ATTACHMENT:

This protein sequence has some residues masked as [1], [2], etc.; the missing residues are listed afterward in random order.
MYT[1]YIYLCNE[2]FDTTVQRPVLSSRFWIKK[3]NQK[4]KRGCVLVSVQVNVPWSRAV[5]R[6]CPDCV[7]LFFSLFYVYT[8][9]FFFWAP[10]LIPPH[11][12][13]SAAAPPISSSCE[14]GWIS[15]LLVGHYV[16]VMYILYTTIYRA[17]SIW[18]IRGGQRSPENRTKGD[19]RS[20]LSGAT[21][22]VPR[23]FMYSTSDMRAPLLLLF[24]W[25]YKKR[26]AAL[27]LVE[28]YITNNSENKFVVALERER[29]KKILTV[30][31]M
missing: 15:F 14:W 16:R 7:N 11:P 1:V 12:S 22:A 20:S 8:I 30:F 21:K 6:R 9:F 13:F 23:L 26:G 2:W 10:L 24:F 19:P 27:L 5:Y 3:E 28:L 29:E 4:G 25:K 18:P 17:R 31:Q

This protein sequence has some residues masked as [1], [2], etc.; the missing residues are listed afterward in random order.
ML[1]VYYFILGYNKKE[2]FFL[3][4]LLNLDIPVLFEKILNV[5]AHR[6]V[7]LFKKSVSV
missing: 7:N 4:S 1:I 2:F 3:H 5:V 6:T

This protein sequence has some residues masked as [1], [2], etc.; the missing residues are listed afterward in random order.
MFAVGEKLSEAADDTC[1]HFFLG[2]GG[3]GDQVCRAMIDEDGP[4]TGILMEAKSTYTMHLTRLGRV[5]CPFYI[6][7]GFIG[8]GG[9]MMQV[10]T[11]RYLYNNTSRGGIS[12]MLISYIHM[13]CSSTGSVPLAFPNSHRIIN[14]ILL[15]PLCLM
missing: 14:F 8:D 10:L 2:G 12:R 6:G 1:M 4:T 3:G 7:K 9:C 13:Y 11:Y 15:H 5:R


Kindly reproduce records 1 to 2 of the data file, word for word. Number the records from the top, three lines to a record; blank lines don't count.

This protein sequence has some residues masked as [1], [2], etc.; the missing residues are listed afterward in random order.
MYT[1]YIYLCNE[2]FDTTVQRPVLSSRFWIKK[3]NQK[4]KRGCVLVSVQVNVPWSRAV[5]R[6]CPDCV[7]LFFSLFYVYT[8][9]FFFWAP[10]LIPPH[11][12][13]SAAAPPISSSCE[14]GWIS[15]LLVGHYV[16]VMYILYTTIYRA[17]SIW[18]IRGGQRSPENRTKGD[19]RS[20]LSGAT[21][22]VPR[23]FMYSTSDMRAPLLLLF[24]W[25]YKKR[26]AAL[27]LVE[28]YITNNSENKFVVALERER[29]KKILTV[30][31]M
missing: 15:F 14:W 16:R 7:N 11:P 1:V 12:S 22:A 20:S 8:I 30:F 21:K 6:R 9:F 13:F 23:L 26:G 2:W 10:L 24:F 19:P 27:L 5:Y 3:E 28:L 29:E 4:G 25:K 18:P 17:R 31:Q

This protein sequence has some residues masked as [1], [2], etc.; the missing residues are listed afterward in random order.
ML[1]VYYFILGYNKKE[2]FFL[3][4]LLNLDIPVLFEKILNV[5]AHR[6]V[7]LFKKSVSV
missing: 7:N 4:S 1:I 2:F 3:H 5:V 6:T